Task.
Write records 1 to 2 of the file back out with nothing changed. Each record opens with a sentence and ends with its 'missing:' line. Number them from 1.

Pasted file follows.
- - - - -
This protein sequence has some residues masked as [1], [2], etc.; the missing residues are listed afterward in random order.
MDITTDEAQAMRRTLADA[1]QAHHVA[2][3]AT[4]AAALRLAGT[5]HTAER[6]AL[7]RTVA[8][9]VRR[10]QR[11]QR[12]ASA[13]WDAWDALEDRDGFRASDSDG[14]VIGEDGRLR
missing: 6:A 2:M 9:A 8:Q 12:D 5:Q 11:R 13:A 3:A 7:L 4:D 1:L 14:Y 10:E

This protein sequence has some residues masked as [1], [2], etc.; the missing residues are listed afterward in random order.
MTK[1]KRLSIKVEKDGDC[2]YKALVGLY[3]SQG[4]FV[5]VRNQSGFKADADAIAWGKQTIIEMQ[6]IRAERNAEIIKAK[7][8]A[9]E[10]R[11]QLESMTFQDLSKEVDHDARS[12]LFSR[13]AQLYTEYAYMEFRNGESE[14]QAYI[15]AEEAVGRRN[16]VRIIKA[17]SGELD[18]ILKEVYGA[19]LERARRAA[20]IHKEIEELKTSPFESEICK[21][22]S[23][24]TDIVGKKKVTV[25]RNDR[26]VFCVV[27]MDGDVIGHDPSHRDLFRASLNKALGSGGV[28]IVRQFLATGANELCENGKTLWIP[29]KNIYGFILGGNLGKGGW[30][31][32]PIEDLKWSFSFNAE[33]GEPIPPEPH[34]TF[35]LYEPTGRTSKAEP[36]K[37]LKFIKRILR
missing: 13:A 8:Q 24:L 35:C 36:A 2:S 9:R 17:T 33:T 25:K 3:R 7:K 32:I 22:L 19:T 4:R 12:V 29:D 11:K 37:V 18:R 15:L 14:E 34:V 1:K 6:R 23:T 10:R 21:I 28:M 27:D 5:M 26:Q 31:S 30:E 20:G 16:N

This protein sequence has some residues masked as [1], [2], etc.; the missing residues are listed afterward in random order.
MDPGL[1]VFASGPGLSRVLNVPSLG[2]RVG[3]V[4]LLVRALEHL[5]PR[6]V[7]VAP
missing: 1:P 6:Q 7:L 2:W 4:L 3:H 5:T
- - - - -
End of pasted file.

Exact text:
This protein sequence has some residues masked as [1], [2], etc.; the missing residues are listed afterward in random order.
MDITTDEAQAMRRTLADA[1]QAHHVA[2][3]AT[4]AAALRLAGT[5]HTAER[6]AL[7]RTVA[8][9]VRR[10]QR[11]QR[12]ASA[13]WDAWDALEDRDGFRASDSDG[14]VIGEDGRLR
missing: 6:A 2:M 9:A 8:Q 12:D 5:Q 11:R 13:A 3:A 7:L 4:D 1:L 14:Y 10:E

This protein sequence has some residues masked as [1], [2], etc.; the missing residues are listed afterward in random order.
MTK[1]KRLSIKVEKDGDC[2]YKALVGLY[3]SQG[4]FV[5]VRNQSGFKADADAIAWGKQTIIEMQ[6]IRAERNAEIIKAK[7][8]A[9]E[10]R[11]QLESMTFQDLSKEVDHDARS[12]LFSR[13]AQLYTEYAYMEFRNGESE[14]QAYI[15]AEEAVGRRN[16]VRIIKA[17]SGELD[18]ILKEVYGA[19]LERARRAA[20]IHKEIEELKTSPFESEICK[21][22]S[23][24]TDIVGKKKVTV[25]RNDR[26]VFCVV[27]MDGDVIGHDPSHRDLFRASLNKALGSGGV[28]IVRQFLATGANELCENGKTLWIP[29]KNIYGFILGGNLGKGGW[30][31][32]PIEDLKWSFSFNAE[33]GEPIPPEPH[34]TF[35]LYEPTGRTSKAEP[36]K[37]LKFIKRILR
missing: 13:A 8:Q 24:L 35:C 36:A 2:S 9:R 17:T 33:T 25:K 3:R 7:K 32:I 22:L 19:T 4:R 12:V 29:D 11:K 37:V 18:R 15:L 14:E 34:V 1:K 6:R 23:T 10:R 21:I 28:M 27:D 5:M 26:Q 31:S 30:E 20:G 16:N